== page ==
Monday, 28 October 2019

People who feel younger are healthier than those who feel older, say experts

Not long ago, Stephanie Heller, a New Jersey realtor, was leaving her gym after a workout when she noticed a woman in the parking lot struggling to bend down. “I don’t know if she dropped something and had to pick it up, or if her shoe was untied,” Heller said, but she eagerly bounded over to help. The woman blamed old age for her incapacity, explaining that she was 70. But Heller was 71.

“This woman felt every bit her age,” she recalled. “I don’t let age stop me. I think it’s a mindset, really.”

Each of us has a chronological age, the number we commemorate on birthdays. But some 50-, 60- and 70-year-olds look and feel youthful, while others do not. Scientists can measure these differences by looking at age-related biomarkers – things like skin elasticity, blood pressure, lung capacity and grip strength. People with a healthy lifestyle and living conditions and a fortunate genetic inheritance tend to score “younger” on these assessments and are said to have a lower “biological age.”

Scientists are finding that people who feel younger than their chronological age are typically healthier and more psychologically resilient than those who feel older. They perform better on memory tasks and are at lower risk of cognitive decline. In a study published in 2018, a team of South Korean researchers scanned the brains of 68 healthy older adults and found that those who felt younger than their age had thicker brain matter and had endured less age-related deterioration. By contrast, people who feel older than their chronological age are more at risk for hospitalization, dementia and death.


How even a little exercise could help you avoid many types of cancer

In 2008, a large group of researchers convened to comb through the available science about exercise and cancer and decide if there was enough evidence to tell patients that they could and even should work out. In 2010, the group published its recommendations, which amounted to saying that exercise appeared to be safe for most people with cancer and they should try, in general, to be active.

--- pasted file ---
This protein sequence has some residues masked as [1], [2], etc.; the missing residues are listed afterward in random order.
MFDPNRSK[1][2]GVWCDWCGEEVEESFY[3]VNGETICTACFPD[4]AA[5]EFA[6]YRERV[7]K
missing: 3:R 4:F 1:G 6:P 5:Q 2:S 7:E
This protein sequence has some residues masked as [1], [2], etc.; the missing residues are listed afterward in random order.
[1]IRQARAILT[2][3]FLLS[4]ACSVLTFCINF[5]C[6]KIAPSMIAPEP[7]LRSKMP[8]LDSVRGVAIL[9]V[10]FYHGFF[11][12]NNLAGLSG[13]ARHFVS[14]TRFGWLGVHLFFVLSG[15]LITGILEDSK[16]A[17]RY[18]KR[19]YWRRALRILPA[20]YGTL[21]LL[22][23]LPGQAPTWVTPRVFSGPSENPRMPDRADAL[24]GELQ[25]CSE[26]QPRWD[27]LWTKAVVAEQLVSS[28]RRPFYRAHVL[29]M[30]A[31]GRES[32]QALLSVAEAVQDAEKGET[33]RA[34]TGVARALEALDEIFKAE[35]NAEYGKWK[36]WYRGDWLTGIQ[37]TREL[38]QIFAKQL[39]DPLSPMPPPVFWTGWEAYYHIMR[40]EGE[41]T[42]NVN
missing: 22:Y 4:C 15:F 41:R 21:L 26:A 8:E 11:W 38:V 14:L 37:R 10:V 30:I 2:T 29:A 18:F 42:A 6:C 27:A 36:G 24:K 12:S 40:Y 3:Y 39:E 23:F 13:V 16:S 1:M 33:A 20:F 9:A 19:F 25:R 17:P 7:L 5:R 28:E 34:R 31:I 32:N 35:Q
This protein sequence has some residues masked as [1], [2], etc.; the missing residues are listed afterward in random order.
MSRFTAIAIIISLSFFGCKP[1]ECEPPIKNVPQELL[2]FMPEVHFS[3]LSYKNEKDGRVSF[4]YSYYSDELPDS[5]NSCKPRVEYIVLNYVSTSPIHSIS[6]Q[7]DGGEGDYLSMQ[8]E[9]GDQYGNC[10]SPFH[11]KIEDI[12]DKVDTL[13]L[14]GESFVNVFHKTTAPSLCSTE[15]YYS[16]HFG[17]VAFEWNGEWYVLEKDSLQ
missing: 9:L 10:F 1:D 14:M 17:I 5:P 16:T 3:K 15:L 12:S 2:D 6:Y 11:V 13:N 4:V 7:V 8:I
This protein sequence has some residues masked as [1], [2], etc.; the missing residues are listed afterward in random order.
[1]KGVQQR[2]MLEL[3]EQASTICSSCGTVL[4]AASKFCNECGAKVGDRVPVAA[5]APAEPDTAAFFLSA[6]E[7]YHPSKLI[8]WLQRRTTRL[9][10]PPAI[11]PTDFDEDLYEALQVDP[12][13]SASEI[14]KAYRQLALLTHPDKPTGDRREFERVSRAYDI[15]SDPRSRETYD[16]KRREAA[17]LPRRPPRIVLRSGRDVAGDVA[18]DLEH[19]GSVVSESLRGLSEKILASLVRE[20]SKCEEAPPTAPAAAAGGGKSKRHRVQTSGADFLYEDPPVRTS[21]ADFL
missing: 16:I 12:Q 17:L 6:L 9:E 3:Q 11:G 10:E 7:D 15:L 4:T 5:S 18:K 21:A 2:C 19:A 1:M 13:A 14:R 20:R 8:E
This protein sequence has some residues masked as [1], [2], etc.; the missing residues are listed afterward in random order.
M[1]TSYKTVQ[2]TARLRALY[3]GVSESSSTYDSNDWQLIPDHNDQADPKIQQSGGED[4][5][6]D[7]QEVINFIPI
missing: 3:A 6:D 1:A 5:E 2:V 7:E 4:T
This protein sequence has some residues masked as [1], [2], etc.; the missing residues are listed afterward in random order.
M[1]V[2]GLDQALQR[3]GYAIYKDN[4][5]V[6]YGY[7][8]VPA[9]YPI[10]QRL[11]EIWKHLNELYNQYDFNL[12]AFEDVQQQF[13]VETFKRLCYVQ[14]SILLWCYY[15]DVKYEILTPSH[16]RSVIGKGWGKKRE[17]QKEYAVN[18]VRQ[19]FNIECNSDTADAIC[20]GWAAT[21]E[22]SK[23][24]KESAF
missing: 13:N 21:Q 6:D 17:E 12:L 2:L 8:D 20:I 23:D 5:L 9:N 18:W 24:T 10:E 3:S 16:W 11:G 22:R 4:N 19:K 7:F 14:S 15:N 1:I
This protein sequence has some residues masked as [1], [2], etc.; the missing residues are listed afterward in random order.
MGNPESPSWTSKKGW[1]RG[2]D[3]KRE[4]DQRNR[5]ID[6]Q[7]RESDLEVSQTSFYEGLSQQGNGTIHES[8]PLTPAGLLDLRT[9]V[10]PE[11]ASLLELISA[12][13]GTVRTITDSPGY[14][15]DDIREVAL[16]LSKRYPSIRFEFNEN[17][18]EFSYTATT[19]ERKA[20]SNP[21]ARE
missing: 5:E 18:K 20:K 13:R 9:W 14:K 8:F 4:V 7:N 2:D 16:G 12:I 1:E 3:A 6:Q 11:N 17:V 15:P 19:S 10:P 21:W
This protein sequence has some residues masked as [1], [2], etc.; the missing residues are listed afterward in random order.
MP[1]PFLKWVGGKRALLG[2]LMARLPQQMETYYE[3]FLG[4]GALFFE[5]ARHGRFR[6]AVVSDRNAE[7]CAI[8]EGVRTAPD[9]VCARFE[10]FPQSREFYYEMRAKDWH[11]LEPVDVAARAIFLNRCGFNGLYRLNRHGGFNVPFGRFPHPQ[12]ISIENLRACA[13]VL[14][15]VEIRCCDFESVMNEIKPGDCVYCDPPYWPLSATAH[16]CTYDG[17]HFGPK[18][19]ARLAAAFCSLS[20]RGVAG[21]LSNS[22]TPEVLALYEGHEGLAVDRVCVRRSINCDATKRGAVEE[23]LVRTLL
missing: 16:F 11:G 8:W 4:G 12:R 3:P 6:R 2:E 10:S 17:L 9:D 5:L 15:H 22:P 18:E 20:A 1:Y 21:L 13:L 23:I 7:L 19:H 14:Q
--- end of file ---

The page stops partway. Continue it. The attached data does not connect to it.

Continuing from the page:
Since then, however, there has been “exponential growth” in research related to exercise and cancer, says Kathryn Schmitz, a professor of public health and cancer control at Penn State University and the immediate past president of the American College of Sports Medicine.

So, last year, she and almost 40 other researchers from 17 international health groups gathered to determine whether there was sufficient evidence now to refine the recommendations about cancer and exercise. The group wound up gathering hundreds of studies involving animals and people that examined the impacts of exercise on dozens of aspects of cancer risk and cancer recovery.

And they concluded that there was more than enough evidence to start suggesting that exercise should be a part of standard treatment for most people with cancer. They also found that exercise should be considered a means to substantially drop the risk of developing cancer in the first place.


My photo - hibiscus flower

A public domain photo by me

Hip fracture rates in Singapore falling

Hip fractures affect disproportionately more women than men as an abrupt oestrogen decline after menopause puts them at greater risk of osteoporosis, which increases the risk of hip fracture by two to three times compared with men.

Other strong risk factors for osteoporosis are older age and lower body mass index.

After looking at 50 variables, the study concluded that likely risk factors for osteoporosis in Singaporean women were: Short stature, older, thin and Chinese.

Osteoporotic hip fractures in women above 50 years are eight times more common than breast cancer in Singapore.

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Eye stroke

A man in China went blind in one eye after suffering an 'eye stroke' while using his smartphone in bed, according to reports.

The man, known only as Wang, is said to have temporarily lost his sight while playing games on the device with the lights off.

Doctors in Xi'an, Shaanxi province, diagnosed him with central retinal artery occlusion.

The condition, also known as an eye stroke, is caused by a blockage or narrowing of the arteries carrying oxygen to the retina. They affect one per cent of the population.

Severity of eye stroke:
  • The most common type of eye stroke is called central retinal artery occlusion. It can leave you with little useful vision.
  • You might be able to see a hand move, but not much more. Rarely, your vision might return on its own.
  • If you have the less serious blockage in the smaller arteries, your vision may go back to normal about 80% of the time.